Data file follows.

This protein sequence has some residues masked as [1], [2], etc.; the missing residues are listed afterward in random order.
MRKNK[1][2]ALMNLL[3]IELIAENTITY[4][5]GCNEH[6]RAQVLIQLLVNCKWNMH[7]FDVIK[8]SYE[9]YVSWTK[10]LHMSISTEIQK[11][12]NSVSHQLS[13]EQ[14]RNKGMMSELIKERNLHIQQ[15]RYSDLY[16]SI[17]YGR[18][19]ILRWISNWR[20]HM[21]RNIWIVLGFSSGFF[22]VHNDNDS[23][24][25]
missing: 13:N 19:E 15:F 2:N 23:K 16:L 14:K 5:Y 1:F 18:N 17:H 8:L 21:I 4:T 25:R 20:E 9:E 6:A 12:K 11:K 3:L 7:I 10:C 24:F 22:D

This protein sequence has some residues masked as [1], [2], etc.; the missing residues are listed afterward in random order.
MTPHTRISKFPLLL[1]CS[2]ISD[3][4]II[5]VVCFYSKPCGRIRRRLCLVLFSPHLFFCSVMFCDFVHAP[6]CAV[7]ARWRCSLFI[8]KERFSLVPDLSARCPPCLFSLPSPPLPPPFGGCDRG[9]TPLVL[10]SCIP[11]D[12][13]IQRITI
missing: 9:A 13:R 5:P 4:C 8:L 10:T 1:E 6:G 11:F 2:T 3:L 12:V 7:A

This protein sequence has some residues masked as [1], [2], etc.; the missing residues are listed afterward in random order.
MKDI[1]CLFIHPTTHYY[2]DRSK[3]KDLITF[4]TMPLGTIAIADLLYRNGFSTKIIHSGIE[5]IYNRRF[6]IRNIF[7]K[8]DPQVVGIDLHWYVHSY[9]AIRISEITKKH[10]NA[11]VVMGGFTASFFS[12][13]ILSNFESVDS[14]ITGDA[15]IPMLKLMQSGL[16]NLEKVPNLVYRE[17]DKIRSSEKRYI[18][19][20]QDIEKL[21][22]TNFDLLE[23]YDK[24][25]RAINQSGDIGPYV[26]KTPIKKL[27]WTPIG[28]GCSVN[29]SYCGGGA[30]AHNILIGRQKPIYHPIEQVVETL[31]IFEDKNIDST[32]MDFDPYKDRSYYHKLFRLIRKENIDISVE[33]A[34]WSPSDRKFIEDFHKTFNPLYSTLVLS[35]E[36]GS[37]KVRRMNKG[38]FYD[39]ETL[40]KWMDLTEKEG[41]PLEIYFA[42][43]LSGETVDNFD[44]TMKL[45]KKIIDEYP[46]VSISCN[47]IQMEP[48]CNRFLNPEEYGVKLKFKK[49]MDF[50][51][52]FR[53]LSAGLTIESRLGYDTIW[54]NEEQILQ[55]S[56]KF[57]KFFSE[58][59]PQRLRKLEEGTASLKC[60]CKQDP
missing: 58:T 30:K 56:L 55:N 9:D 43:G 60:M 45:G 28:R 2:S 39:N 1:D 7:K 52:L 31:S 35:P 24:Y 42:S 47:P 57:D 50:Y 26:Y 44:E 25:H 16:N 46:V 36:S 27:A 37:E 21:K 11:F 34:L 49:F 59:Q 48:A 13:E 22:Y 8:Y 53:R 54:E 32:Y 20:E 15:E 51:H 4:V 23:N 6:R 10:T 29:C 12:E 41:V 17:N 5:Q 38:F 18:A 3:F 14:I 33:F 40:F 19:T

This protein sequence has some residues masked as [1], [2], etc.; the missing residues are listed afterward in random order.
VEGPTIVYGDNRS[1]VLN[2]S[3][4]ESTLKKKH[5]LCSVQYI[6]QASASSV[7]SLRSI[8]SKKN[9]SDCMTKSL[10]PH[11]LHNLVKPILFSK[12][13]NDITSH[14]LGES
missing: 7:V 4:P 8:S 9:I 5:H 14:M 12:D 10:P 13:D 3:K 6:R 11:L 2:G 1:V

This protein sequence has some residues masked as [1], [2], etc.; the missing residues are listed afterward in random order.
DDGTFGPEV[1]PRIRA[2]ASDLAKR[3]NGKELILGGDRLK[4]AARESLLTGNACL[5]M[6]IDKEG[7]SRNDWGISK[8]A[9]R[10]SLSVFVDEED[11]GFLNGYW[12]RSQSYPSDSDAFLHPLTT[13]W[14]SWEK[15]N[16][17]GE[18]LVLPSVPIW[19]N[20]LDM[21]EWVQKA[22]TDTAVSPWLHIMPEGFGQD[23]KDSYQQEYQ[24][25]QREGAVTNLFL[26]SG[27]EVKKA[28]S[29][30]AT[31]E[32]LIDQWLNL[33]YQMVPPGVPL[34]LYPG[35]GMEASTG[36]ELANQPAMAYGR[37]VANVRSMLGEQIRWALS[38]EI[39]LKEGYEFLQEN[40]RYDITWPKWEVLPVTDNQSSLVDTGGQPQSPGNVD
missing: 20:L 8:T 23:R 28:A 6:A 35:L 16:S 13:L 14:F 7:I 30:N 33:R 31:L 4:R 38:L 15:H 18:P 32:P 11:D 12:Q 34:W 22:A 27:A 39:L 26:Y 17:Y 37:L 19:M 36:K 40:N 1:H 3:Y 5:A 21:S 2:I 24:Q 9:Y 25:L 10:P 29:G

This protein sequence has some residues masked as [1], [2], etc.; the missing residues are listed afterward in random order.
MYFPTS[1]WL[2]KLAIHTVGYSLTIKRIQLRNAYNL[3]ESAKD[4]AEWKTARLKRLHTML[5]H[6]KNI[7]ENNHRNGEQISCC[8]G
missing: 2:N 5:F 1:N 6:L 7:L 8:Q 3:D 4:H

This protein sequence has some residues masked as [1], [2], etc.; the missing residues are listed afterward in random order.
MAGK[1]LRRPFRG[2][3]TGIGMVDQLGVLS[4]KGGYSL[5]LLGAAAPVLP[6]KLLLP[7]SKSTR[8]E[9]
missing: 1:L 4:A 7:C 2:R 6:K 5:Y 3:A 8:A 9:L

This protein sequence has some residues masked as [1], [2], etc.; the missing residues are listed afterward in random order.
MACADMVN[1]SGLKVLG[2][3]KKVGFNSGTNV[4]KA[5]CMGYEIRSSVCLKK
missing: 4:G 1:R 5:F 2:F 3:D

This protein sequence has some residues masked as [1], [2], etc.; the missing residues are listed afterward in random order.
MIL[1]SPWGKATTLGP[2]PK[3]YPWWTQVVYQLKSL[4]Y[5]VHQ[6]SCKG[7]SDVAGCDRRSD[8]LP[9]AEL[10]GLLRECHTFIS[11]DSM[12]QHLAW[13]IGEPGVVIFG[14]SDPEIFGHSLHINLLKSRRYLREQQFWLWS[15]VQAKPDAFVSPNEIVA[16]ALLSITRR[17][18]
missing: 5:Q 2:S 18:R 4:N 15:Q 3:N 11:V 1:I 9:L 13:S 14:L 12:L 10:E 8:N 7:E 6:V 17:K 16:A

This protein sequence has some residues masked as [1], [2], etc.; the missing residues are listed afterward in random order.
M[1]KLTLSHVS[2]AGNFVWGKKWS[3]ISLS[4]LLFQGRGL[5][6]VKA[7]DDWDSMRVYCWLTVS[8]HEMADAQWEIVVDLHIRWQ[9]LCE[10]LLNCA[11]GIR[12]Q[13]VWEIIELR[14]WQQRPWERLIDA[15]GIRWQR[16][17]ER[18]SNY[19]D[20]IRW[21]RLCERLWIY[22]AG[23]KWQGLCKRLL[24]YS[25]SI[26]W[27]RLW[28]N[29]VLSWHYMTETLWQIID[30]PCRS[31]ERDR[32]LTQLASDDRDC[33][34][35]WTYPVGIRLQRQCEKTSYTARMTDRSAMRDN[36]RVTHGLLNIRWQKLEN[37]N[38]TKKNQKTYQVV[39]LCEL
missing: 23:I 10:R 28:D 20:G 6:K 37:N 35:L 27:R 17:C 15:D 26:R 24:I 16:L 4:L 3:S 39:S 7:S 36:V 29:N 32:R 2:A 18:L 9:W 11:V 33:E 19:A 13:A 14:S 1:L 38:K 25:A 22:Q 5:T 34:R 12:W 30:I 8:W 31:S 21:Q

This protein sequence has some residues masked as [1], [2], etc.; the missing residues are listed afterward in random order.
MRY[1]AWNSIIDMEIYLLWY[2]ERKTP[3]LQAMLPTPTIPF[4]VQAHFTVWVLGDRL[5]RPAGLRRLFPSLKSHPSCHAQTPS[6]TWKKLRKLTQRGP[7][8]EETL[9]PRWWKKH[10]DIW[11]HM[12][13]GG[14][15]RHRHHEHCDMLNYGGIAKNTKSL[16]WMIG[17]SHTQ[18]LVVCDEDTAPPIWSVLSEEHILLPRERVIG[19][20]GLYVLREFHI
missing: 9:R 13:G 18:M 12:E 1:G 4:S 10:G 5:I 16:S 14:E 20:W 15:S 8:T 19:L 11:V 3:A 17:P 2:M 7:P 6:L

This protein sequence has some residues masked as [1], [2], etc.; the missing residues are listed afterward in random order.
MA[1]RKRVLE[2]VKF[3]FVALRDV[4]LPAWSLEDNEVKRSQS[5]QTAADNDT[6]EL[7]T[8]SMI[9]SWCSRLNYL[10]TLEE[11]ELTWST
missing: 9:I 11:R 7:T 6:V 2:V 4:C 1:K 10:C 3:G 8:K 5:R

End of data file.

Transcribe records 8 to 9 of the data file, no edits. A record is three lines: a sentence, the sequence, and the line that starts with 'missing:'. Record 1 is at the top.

This protein sequence has some residues masked as [1], [2], etc.; the missing residues are listed afterward in random order.
MACADMVN[1]SGLKVLG[2][3]KKVGFNSGTNV[4]KA[5]CMGYEIRSSVCLKK
missing: 4:G 1:R 5:F 2:F 3:D

This protein sequence has some residues masked as [1], [2], etc.; the missing residues are listed afterward in random order.
MIL[1]SPWGKATTLGP[2]PK[3]YPWWTQVVYQLKSL[4]Y[5]VHQ[6]SCKG[7]SDVAGCDRRSD[8]LP[9]AEL[10]GLLRECHTFIS[11]DSM[12]QHLAW[13]IGEPGVVIFG[14]SDPEIFGHSLHINLLKSRRYLREQQFWLWS[15]VQAKPDAFVSPNEIVA[16]ALLSITRR[17][18]
missing: 5:Q 2:S 18:R 4:N 15:Q 3:N 11:V 1:I 9:L 13:S 14:L 12:L 10:E 8:N 7:E 6:V 17:K 16:A